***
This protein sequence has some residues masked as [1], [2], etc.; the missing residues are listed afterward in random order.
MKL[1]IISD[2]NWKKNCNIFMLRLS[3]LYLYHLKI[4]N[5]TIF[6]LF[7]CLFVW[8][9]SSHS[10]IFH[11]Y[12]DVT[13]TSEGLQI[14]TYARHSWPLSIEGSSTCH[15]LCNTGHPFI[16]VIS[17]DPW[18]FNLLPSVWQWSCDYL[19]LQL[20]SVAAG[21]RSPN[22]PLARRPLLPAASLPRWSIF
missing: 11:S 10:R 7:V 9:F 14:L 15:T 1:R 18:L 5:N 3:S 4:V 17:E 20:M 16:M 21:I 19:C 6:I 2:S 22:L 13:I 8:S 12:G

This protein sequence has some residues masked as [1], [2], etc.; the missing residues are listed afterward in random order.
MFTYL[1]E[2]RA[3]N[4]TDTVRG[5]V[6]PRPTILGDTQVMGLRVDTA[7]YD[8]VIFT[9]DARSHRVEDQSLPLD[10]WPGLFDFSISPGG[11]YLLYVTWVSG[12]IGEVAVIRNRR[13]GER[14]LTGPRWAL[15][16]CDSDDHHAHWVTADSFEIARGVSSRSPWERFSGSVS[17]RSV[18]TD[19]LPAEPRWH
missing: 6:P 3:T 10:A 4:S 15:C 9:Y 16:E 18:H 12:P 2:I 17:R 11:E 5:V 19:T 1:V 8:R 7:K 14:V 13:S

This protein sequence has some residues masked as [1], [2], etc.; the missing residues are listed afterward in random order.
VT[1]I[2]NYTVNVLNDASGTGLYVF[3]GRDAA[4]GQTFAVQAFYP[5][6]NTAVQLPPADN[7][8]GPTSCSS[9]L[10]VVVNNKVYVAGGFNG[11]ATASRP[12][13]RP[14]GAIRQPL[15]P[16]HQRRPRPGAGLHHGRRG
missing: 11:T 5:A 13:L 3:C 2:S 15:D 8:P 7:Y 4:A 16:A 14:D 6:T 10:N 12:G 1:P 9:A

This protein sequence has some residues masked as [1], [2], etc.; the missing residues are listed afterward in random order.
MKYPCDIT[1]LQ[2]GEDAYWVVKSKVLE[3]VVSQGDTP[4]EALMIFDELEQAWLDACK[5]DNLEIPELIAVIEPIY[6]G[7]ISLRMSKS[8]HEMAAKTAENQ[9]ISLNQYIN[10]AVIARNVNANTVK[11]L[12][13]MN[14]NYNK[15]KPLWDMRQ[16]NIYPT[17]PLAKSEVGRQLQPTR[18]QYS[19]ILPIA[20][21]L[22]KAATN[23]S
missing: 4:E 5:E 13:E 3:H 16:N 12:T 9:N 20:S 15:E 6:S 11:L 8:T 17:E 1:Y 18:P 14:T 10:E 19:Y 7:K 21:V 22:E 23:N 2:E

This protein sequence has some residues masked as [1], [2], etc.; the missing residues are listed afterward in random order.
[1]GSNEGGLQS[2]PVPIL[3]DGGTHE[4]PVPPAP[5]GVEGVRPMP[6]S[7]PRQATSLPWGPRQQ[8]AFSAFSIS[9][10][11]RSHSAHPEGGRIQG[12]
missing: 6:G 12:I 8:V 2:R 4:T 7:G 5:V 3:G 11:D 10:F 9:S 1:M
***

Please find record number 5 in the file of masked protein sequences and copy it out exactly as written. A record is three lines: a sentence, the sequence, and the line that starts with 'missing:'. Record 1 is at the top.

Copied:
This protein sequence has some residues masked as [1], [2], etc.; the missing residues are listed afterward in random order.
[1]GSNEGGLQS[2]PVPIL[3]DGGTHE[4]PVPPAP[5]GVEGVRPMP[6]S[7]PRQATSLPWGPRQQ[8]AFSAFSIS[9][10][11]RSHSAHPEGGRIQG[12]
missing: 6:G 12:I 8:V 2:R 4:T 7:G 5:V 3:G 11:D 10:F 9:S 1:M